There is widespread opposition to a military attack on Iran right now, reaching into the American military and political establishment--and the military itself has been stretched to the breaking point by two failing occupations. So it would be wrong to believe an attack is imminent and inevitable.

But as Noam Chomsky pointed out in Britain's Guardian, "A predator becomes even more dangerous, and less predictable, when wounded. In desperation to salvage something, the administration might risk even greater disasters."

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Myth: Iran is on the verge of developing nuclear weapons.

Reality: According to a National Intelligence Estimate (NIE) prepared by U.S. spy agencies, Iran has been "within five years" of developing a nuclear weapon since 1995. In fact, in 2005, apparently embarrassed at its inaccuracy, officials revised the NIE estimate upward to "five to 10 years"--and even that figure depends on the assumption that Iran has an active nuclear weapons program, of which there is no evidence.

The chief U.S. complaint against Iran is its uranium enrichment program, which the Iranian government insists is for power plants, not weapons.

Iran's program abides by the terms of the Nuclear Non-Proliferation Treaty--unlike the U.S. government, which former Defense Secretary Robert McNamara branded a "nuclear outlaw" for its flouting of international treaties.

In 2002, the International Atomic Energy Agency criticized Iran for allegedly concealing nuclear facilities and demanded that it submit to inspections. Iran allowed the inspections, which have yet to uncover any sign of a weapons program.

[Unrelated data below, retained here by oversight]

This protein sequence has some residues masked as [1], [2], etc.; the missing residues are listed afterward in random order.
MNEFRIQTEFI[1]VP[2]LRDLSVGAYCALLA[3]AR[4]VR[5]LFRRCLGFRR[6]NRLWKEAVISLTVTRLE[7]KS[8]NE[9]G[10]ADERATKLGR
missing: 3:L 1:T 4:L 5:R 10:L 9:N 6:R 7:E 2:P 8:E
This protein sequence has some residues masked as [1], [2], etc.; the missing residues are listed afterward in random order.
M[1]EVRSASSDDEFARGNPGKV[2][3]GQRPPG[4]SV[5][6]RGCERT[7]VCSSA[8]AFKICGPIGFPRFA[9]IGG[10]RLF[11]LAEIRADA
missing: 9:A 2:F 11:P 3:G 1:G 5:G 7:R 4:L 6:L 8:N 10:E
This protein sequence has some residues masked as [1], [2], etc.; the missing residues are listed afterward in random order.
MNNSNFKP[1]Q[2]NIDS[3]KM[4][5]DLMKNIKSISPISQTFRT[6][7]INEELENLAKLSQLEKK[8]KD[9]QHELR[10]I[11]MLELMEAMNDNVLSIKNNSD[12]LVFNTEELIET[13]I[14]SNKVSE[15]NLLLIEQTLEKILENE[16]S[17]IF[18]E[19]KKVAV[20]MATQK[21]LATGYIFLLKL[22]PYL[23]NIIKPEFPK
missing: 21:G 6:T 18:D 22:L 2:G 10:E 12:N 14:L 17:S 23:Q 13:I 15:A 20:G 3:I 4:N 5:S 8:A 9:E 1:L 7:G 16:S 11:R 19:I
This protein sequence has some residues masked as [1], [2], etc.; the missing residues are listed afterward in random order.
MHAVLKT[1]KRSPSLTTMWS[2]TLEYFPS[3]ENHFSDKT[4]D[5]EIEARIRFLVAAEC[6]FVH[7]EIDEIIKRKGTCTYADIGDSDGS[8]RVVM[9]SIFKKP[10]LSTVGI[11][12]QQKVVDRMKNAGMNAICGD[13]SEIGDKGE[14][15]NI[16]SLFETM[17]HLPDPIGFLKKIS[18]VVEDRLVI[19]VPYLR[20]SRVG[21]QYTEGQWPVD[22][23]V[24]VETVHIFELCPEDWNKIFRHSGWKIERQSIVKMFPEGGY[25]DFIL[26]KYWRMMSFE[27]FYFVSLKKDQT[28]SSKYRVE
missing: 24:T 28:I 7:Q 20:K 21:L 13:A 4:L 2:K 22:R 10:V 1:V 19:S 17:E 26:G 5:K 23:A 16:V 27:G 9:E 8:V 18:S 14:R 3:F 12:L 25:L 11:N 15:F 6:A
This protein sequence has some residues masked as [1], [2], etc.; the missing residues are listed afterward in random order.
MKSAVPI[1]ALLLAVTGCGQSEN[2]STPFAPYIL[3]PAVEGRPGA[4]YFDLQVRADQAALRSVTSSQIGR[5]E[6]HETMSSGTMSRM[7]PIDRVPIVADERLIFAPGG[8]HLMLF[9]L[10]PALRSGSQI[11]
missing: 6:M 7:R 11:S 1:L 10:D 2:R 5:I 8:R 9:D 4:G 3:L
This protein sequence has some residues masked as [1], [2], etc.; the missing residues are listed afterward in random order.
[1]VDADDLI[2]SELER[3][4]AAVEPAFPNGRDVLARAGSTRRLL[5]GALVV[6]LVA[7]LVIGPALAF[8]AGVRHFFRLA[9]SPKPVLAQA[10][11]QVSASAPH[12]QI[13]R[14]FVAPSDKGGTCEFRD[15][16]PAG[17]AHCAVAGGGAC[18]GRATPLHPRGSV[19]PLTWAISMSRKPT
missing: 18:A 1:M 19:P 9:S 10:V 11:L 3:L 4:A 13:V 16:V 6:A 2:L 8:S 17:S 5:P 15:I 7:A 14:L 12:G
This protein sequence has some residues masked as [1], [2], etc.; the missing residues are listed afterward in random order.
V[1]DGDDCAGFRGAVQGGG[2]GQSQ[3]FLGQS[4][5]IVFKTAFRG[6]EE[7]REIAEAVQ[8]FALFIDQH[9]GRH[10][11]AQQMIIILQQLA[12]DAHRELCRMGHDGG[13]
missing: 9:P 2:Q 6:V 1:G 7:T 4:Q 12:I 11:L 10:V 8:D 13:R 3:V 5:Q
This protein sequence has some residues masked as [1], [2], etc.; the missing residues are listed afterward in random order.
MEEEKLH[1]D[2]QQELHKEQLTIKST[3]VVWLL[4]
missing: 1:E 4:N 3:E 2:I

In 2003, Iran offered to negotiate with the U.S. on all outstanding issues, including its nuclear program. The U.S. response was to denounce the Swiss diplomat who delivered the offer.

On the other hand, there is no doubt about which side in the conflict does possess nuclear weapons, and even has plans to use them.

The latest Bush administration proposed military budget includes $6.4 billion on nuclear weapons, including design and testing of two new types of warheads.

According to the rumors, a U.S. attack might include the use of so-called "bunker-buster" nukes. The U.S. claims underground explosions from bunker-busters wouldn't affect civilians, but experts say the weapons would cause permanent surface contamination, even if they worked according to plan, which is far from certain.

If the U.S. nuclear threat is very real, so is the one from Washington's main ally in the Middle East, Israel. Though it has persistently denied it, Israel possesses an arsenal of 200 to 300 nuclear warheads, along with multiple delivery systems.

Top Israeli government officials--such as far-right Strategic Affairs Minister Avigdor Lieberman, who said in a February radio interview, "Israel cannot remain with its arms folded, waiting for Iran to develop non-conventional weapons"--are pushing harder for war than the neocons.

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Myth: Iran is arming the Iraqi resistance to U.S. occupation.

Reality: The Bush administration claims to have evidence that Iran supplied weapons to Iraqi insurgents that were used to kill 170 U.S. soldiers in the past three years. Even if this number is correct--and it is definitely exaggerated--this is less than 10 percent of U.S. combat deaths in Iraq.

The vast majority of U.S. casualties were the victims of primitive roadside bombs, called improvised explosive devices (IEDs), set by Sunni guerrillas, with no plausible connection to Iran.